Saturday, February 05, 2011

Link: Internet Monk: Learn from a lousy referee

I was what some would derisively regard as a communications major, a journalism major no less. I would not say I was or am especially brilliant at this because one of the perennial obstacles I have faced in "communicating" has been that I don't tend to remember to simplify vocabular, jargon, and concepts for people. In fact I confess that I often look upon this simplifying impulse with suspicion because glib simplification of facts is a pet technique of demagogues (hey, I DID just mention I was a journalism major, right?).

But despite this weakness I have I firmly believe that the characteristic of a great writer is to convey his or her point by simultaneously NOT presuming you understand all the concepts and terms but also by being fluent enough with language to, in good faith, make the effort to express ideas so that even if you don't get every last tiny little syllable you BASICALLY get the idea of what the author intends to say. The author may not be OBLIGED to meet you at your door and spell everything out, the author may choose to make you work for comprehension, but the author is capable of doing all the work as a communicator to ensure that you DO finally understand. As an orchestration teacher I had in college once put it to me, the artists obligation is not to be understood so much as to not be misunderstood.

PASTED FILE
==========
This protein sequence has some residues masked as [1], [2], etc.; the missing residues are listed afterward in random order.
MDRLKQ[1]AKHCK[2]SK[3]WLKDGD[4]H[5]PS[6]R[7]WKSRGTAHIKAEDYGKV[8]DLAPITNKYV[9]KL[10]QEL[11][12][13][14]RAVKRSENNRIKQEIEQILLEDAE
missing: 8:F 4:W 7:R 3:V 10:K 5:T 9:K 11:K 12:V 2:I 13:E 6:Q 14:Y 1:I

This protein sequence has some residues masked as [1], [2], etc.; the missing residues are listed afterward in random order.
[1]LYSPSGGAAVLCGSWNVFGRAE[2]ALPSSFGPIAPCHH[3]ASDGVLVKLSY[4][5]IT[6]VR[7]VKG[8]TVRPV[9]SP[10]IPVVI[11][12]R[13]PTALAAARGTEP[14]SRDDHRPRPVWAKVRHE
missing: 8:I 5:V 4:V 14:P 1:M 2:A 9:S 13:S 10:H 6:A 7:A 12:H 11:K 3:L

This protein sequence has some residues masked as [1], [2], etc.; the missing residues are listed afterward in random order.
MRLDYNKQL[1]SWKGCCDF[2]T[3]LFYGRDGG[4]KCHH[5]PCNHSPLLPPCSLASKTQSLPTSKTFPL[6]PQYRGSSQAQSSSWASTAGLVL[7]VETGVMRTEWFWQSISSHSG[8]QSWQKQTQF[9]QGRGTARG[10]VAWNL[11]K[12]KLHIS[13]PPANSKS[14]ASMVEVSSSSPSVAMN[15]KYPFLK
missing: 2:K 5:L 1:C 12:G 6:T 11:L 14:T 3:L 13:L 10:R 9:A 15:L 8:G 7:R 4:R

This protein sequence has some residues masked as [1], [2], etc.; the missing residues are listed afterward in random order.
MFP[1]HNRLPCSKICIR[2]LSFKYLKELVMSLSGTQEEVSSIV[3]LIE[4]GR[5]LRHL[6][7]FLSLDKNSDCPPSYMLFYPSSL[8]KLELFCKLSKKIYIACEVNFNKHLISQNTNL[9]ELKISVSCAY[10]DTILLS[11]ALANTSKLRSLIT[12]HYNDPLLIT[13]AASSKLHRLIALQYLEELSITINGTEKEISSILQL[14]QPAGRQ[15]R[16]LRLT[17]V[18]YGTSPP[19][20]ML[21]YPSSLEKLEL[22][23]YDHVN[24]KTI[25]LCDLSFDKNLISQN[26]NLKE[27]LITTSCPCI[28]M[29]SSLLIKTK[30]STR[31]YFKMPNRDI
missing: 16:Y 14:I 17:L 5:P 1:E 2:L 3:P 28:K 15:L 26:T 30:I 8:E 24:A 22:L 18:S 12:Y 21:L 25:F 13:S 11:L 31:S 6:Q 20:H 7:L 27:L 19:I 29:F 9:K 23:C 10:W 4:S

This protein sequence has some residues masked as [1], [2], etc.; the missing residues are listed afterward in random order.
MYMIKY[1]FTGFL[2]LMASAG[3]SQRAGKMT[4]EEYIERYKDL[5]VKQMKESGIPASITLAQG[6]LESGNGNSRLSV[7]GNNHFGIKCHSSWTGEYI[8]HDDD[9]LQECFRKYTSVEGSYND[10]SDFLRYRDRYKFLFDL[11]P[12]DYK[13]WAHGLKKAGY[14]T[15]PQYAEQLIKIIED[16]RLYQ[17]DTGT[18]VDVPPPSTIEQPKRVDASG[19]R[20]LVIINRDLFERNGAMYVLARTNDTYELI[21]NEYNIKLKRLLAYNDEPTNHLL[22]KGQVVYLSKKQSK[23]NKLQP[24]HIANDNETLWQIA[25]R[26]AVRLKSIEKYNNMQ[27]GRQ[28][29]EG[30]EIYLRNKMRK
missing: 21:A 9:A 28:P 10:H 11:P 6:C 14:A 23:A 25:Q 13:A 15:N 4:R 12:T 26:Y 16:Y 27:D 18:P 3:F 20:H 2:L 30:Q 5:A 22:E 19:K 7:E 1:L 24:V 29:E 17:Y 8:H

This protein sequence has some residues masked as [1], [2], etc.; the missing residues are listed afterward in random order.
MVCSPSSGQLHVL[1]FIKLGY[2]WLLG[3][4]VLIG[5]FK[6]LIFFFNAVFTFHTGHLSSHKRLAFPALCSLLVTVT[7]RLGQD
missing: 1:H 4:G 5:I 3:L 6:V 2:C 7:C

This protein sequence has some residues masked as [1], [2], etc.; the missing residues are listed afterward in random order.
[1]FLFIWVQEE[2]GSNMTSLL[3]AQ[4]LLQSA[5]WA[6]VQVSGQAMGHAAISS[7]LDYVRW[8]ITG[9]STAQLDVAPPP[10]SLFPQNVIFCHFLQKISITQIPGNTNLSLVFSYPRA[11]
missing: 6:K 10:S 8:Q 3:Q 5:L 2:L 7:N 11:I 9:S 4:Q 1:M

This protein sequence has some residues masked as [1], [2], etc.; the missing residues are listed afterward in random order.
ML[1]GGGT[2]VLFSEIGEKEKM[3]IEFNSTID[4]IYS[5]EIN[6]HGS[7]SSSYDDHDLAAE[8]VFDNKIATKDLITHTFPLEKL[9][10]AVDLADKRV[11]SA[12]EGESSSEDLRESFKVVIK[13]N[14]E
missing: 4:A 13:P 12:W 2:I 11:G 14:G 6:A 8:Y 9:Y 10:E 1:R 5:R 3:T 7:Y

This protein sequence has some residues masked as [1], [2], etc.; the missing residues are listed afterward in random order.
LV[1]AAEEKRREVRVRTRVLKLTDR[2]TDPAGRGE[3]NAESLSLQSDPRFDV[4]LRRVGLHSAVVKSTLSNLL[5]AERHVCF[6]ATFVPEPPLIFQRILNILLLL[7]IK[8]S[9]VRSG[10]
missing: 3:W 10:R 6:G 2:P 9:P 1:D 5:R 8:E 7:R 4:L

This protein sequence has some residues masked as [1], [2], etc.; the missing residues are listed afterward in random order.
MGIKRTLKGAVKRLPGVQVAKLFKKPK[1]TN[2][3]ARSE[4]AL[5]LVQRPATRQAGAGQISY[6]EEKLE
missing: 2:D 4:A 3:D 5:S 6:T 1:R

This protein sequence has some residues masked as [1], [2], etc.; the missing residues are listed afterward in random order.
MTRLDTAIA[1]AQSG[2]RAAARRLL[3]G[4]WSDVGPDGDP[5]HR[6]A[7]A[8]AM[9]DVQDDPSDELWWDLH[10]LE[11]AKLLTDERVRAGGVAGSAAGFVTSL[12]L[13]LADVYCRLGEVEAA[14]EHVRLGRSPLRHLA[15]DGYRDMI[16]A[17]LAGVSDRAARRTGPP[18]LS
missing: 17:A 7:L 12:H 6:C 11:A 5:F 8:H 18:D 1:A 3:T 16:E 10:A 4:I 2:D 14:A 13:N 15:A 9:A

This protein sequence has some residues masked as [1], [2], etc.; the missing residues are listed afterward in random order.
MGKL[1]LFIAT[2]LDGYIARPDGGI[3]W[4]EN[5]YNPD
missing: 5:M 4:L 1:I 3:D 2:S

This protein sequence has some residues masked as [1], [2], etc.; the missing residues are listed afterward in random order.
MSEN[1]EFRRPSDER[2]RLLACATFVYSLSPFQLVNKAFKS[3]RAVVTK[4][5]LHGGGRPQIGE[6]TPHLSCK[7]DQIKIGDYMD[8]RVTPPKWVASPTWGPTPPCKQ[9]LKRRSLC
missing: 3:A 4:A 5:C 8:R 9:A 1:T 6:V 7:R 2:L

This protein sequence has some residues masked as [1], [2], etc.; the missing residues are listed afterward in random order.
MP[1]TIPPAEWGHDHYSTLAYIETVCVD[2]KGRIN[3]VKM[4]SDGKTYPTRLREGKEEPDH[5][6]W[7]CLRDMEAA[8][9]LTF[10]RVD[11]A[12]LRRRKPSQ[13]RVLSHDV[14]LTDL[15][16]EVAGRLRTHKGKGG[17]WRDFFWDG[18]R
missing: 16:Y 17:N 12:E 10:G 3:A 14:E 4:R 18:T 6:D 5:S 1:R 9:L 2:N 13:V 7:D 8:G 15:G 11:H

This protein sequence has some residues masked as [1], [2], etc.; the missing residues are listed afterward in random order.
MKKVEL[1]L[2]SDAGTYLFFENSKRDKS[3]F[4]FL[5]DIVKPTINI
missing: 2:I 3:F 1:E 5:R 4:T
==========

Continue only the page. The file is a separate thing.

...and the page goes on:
To that end, it's hard for me to express fully my appreciation for the writing that Michael Spenser (aka Internet Monk) did in his lifetime. He was a gifted communicator and certainly a capable writer. How do I know this? Look, I don't care about football. I don't care about athletics. In fact I generally find it profoundly silly and annoying when pastors attempt to make points that they anchor to sports events because it's not something I care about or find interesting, at all. I also tend to find it annoying because there's a propensity for a bunch of has-been, didn't-make it athletes to retroactively cast themselves as armchair pundits on games they couldn't play well enough to go pro. Hey, just because I don't care for sports doesn't mean I didn't notice all the armchair stuff. :)

All that said, Michael could write something that drew from the realm of sports but write it in a way where if you don't give a crap about sports you can STILL learn something from it and still find it interesting to read. I can say that for myself and I say that as someone who was conscripted into attending at least one football game and has never found anything about football interesting. But Michael's essay I've linked to is a fun read and a useful one not just for Christian "leaders" but how any Christian can consider living life as a whole.

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